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Foli's Climbing Lesson
    Sipping pungent sweet dawn coffee, we sit on the foot bridge above the gurgling river. Foli is my friend from Africa. I have talked him into a morning of rock climbing instruction. He flashes his big smile and says, "Ha.... In Ghana we mostly take it easy when we have vacation. Some of my friends there will not understand why I would want to go out and work hard climbing things."

Soon we are walking up a trail through hardwood forest carrying ropes and gear. In a clearing is the climbing tower. It looks about 30? feet tall with a tin roof to give shelter when rain threatens climbing students. The walls are plywood attached to creosote telephone poles. The front walls are straight up with L shaped corners. Some back walls are overhung so one climbs them leaning back.

There are iron rings fixed into the ground for belaying. There are climbing holds bolted to the walls of all sizes, shapes and colors. Some are shaped like natural rock and some are orange racoons and other creatures. The eye cannot help but marvel at the yellows and purples of kern mantle rope alongside the greens and reds of aluminum alloy carabiniers and belaying devices. All this and good company too on a summer morning.

We are instructed in the safe fastening on of climbing belts or seat harnesses. Apparently manufacturers are moving away from hook-and-felt closures since deaths have occurred when the underlying strong attachments have not been fastened when the hook-and-felt have, allowing the climber to assume they are safe when they are not. Belts have to fit tight for safety and well for comfort. What is comfortable after 10 minutes of belaying may be painful after a period of hanging from the rope. One can make a workable seat harness from webbing but available manufactured seat harnesses offer much safety and comfort for the money.

Tying onto the rope with a double-figure-eight knot leaves little chance of coming off unexpectedly. We are coached in belaying etiquette.. " On belay?" "Belay on!" "Climbing!" "Off Belay."


There are married couples and giggling teenagers in our group. Under the competent instruction, all seem to learn something and behave safely. Qualities of relationships show up quickly in the climbing environment: The man who expects his wife to sacrifice her enjoyment for his and bosses her around. The woman who cannot trust her friend. One who is more conscious of how-I-appear-to-others than of learning, accomplishment or safety. One can see these patterns become obvious to all and begin to change for the better in the outdoor activity environment. This improvement even in the short time we are together.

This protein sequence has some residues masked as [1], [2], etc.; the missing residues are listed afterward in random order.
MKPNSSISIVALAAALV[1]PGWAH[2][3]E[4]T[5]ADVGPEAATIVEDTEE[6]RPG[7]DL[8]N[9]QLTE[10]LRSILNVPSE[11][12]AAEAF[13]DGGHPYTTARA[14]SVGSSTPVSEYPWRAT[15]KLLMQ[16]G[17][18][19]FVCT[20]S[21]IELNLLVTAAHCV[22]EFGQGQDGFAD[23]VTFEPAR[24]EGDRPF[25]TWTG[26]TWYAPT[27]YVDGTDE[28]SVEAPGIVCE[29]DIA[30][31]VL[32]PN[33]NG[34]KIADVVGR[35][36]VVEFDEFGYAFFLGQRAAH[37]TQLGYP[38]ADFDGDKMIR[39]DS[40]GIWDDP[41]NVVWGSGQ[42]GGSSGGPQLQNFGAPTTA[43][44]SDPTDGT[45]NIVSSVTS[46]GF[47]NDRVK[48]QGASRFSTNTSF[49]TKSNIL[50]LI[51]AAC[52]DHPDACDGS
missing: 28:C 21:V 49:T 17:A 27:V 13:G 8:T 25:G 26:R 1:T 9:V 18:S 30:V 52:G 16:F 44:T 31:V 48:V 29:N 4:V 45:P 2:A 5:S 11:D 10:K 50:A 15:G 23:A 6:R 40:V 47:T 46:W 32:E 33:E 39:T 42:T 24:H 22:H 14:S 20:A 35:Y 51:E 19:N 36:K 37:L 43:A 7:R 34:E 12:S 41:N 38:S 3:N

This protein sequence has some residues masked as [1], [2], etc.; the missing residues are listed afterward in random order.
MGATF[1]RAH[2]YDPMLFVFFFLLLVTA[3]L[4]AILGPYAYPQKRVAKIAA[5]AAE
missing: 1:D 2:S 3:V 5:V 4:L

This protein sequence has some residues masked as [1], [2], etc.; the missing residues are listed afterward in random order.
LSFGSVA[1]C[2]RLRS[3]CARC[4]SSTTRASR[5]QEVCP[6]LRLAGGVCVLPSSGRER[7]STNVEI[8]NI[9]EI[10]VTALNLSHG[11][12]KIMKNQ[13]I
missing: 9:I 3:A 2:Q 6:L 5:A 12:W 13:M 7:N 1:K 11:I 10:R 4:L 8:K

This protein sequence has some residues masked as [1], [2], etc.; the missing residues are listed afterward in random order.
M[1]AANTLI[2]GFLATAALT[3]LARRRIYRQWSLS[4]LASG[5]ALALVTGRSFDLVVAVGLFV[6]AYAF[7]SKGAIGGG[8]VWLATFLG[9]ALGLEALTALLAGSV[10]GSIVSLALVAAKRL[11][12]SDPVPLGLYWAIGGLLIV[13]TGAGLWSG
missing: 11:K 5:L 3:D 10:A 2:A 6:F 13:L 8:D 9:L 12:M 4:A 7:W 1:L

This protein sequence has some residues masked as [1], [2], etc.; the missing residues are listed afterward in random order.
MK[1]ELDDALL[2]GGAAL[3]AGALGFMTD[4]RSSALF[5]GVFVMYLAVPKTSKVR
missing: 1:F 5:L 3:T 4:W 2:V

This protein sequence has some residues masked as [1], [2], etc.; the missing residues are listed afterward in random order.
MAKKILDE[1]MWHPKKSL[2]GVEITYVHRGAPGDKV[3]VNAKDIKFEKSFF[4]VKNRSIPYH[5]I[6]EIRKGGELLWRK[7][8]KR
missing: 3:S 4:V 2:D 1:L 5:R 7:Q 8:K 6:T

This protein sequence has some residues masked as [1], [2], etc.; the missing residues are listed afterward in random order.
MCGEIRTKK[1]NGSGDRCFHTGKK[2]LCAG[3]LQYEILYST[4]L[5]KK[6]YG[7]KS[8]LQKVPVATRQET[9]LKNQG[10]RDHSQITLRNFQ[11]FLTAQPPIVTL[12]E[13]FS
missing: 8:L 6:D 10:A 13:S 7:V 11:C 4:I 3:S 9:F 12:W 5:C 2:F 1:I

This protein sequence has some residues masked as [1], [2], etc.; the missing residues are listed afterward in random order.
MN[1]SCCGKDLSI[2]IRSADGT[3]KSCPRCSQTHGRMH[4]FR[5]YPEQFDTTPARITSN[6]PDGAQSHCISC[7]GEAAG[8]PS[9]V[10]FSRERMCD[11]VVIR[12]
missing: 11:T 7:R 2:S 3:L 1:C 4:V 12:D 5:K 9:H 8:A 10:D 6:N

A heavy man has trouble getting to the top. One of our instructors watches and the encourages him to struggle less and be creative more.

"Climb mostly with legs and feet, and don't get too spread out by trying to reach too far." she offers. Soon he is moving upward again.

We all take turns climbing and belaying. Foli climbs like a spider and makes me feel very safe when he belays me. At first when I try to climb the overhanging wall, it seems too hard and daunting. I watch for a while and try again. This time I am able to go up more easily. I am suddenly aware of how much attitude and belief play a part in climbing ability.

A teenager is pleased with himself and wants to climb with a blindfold on at the instructors suggestion. He reports being in a new dimension with the blindfold, trusting and sensing differently. I am impressed at how well the adolescents do with safety and getting down to business.

After a good lunch with time to reflect and discuss, we are off to rappel. Marching along mountain railroad tracks brings us to stone cliffs that loom ominously tall to the uninitiated. Foli and I are careful not to be first in line at the cliff's edge. There are group members who have done this before and are more confident.

We learn how the belay devices we used in the morning work also as descending devices. They are thought by some to be safer than figure-8 descending rings, since they offer a slower more sedate descent were one might even be let down safely if the rope was just released.

After climbing the cliff, we are coached in Rappelling safety before being tied to the safety belay.

"I don't know if I can really do this." I think, looking over the edge of the rock cliff. I have a brief return of the height phobia I have worked to quiet. Luckily, the flash of uncertainty is pushed back by attending to details of getting ready. I find that "just do it!" gets me over the edge and that once descending, I am not afraid. I probably could not have done this without the morning experience with the climbing wall.

Foli and I each descend the cliffs several times between watching others come down and sitting on the sunny rocks chatting with other "students of the rope". At the end of the afternoon we have a time to share with instructors and students what we experienced. Everyone has learned something. One thinks this sort of thing is not for him. Most are enthusiastic and seem to be planning on more climbing.

Our gear and ropes rattle and clank as we wander back down the railroad tracks toward home, tired and happy.

"I wonder what I will tell the folks back in Ghana about this." laughs Foli.

© 1996, Bill Shamblin
© 1996, Mountain Online

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© 1996, Ikhaya Design Studio " This issue released on 9 October 1996